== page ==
Loading...
 

Tree huggers

Forest Primeval at The Museum of Contemporary Art of Georgia

It may be difficult for Atlantans, faced with the destruction of acres of trees every day, to mourn the natural death of one tree. In the cold, hard vernacular of ruinous overdevelopment: shit happens.

??
The trees in Pamela Pecchio's photographs, environmentalists will be glad to know, died of natural causes, perhaps uprooted by wind or split by a bolt of lightning. Inspiring some sense of reverence over this final fadeout of individual trees nevertheless seems Atlanta-born Pecchio's mission in documenting trees from Louisiana to Massachusetts that have met their maker.

??
It's an interesting idea — this fixation on the singular death of one tree — though one that seems stretched a little thin in Forest Primeval, an exhibition of works by three photographers dealing, in a nutshell, with the subject of trees.

??
Perhaps the idea of "the forest" is just too slight a connective tissue when ideas as basic as Pecchio's are placed next to works as profundity-laced as those of Ori Gersht. An Israeli artist, Gersht uses his forest landscapes to reference the history of the Holocaust in the Ukraine, where his family hid from the Nazis. This context imbues the work with the cold shock of true horror.

??
His photographs feature fairy-tale winter trees set against night skies, desolate, blurry landscapes draped in snow. Those images tend to pale next to the show's real stunner: a film, "The Forest," which documents in prolonged, slow-motion passages, the crashing tumble of a succession of felled trees.

??
Satisfyingly straightforward amidst the metaphor-draped trees in his compatriot's work, Southerner Jeff Whetstone's old-school black-and-white photographs are meaty, funny studies of humankind head-butting the natural world. Whetstone brings an indigenous wit to images like "Fishing Chair," of a tattered plastic chair facing a pristine, lovely lake, the chair's perimeter strewn with a blanket of litter.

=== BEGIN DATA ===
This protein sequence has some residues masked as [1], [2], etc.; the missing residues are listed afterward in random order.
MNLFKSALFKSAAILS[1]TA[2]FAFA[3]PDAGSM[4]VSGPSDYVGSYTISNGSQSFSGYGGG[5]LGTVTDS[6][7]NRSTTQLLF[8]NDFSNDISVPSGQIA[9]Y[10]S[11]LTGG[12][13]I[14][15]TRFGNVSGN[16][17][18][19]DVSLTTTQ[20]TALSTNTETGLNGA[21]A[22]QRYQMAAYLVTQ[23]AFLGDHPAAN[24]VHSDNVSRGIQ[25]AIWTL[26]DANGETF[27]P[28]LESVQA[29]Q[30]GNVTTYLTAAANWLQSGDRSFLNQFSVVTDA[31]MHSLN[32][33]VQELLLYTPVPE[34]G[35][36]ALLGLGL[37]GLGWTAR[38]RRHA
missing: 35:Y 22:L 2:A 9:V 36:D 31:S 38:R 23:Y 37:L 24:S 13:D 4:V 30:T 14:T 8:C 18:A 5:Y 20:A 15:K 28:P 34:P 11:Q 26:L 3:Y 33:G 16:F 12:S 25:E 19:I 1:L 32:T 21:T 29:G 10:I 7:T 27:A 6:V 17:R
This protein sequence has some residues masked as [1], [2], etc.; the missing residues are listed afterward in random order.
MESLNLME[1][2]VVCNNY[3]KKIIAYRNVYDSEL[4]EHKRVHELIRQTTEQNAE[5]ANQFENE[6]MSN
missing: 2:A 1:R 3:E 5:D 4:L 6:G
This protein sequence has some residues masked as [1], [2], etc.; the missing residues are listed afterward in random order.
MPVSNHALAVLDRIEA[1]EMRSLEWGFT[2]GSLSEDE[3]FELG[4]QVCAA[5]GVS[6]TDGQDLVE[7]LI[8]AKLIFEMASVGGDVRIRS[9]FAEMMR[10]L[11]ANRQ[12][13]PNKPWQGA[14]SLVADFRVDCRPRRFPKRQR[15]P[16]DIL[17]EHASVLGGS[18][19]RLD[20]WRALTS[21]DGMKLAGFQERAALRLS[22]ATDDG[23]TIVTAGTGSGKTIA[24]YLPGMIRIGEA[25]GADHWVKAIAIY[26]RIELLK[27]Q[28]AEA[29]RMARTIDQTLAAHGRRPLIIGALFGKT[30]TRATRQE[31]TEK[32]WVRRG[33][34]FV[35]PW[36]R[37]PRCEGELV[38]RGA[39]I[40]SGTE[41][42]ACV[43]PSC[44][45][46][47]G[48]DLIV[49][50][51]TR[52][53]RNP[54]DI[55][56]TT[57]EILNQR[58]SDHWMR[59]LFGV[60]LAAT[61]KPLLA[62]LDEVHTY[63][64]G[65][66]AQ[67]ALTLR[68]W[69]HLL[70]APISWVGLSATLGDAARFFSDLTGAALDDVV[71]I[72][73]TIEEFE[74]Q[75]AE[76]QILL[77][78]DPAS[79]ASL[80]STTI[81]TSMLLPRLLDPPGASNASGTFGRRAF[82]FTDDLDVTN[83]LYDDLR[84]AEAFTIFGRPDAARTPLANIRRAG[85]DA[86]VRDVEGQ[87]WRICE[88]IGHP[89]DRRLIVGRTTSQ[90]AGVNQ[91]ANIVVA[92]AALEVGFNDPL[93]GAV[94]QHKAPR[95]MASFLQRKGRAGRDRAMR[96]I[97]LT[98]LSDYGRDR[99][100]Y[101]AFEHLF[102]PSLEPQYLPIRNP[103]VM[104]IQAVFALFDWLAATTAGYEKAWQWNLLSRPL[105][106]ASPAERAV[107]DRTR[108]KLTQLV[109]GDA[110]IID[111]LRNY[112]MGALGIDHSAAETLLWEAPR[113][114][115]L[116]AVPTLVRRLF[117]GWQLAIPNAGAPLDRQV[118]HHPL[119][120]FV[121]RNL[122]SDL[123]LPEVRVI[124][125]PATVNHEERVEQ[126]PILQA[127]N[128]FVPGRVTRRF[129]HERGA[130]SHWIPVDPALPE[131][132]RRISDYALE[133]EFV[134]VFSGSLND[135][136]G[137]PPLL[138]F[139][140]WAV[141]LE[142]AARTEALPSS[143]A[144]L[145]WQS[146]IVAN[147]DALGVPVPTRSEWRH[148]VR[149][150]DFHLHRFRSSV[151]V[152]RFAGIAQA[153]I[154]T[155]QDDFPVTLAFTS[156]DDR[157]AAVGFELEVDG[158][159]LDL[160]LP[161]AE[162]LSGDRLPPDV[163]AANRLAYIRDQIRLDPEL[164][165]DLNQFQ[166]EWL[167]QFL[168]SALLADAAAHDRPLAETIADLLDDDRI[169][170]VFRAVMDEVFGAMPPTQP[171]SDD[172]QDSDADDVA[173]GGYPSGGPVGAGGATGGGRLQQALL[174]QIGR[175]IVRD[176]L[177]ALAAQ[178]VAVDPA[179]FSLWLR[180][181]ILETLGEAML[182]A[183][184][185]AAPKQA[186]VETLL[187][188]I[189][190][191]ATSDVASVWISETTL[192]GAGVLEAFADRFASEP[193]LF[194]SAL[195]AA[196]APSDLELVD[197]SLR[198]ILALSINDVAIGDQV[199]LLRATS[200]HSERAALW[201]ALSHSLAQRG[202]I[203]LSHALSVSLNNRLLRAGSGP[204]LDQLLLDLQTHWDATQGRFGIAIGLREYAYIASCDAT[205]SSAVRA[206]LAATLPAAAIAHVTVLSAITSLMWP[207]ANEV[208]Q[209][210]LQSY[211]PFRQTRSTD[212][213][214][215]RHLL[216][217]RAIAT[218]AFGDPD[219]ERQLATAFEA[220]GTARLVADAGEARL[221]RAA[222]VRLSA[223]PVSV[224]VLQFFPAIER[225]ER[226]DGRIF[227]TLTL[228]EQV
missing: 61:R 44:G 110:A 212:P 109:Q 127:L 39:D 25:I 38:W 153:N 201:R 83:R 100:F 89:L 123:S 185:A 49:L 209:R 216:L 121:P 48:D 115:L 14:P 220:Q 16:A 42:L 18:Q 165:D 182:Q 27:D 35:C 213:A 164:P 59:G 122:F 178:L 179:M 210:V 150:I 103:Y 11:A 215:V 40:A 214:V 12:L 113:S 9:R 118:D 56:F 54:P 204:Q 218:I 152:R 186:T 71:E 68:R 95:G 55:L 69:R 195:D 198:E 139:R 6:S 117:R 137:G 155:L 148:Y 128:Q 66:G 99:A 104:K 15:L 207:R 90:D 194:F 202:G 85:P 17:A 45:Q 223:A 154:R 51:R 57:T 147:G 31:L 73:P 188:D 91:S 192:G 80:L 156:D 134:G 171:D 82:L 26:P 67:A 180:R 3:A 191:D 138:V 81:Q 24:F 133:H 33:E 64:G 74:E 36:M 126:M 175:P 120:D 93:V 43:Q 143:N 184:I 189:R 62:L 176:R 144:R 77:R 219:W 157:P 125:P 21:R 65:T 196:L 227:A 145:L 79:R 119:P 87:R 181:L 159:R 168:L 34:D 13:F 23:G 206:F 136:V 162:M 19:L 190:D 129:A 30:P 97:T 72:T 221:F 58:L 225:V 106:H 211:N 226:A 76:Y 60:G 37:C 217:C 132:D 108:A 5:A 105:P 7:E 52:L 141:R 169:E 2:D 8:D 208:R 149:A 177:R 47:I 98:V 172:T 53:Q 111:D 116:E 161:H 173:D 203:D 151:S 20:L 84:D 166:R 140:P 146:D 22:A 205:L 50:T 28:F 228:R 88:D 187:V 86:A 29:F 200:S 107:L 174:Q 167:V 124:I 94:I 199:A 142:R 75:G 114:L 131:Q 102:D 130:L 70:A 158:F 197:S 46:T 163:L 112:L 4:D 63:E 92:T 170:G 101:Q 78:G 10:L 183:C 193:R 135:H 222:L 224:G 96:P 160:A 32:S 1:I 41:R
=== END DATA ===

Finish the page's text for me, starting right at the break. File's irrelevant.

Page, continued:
??
That image — a megadose of reality next to the romantic and chilling visions of Pecchio and Gersht — celebrates the contemporary outdoorsman's ability to both revere and desecrate nature. Often at the same time.



More By This Writer

Article

Tuesday June 27, 2017 08:52 pm EDT
Sofia Coppola imagines female desire in 'The Beguiled' | more...

Article

Friday April 27, 2012 03:00 pm EDT
Local painter loses her innocence in a dark, abstract solo show | more...

Article

Monday April 23, 2012 05:00 pm EDT
Chastain Arts Center's new exhibit is quiet and contemplative | more...

Article

Friday April 13, 2012 04:00 am EDT
Duo's Beep Beep Gallery collaboration is the best kind of cultural time capsule | more...

Article

Friday March 30, 2012 10:30 am EDT
Solo exhibit transforms Get This! Gallery into dive bar | more...
Search for more by Felicia Feaster

[Admin link: Tree huggers]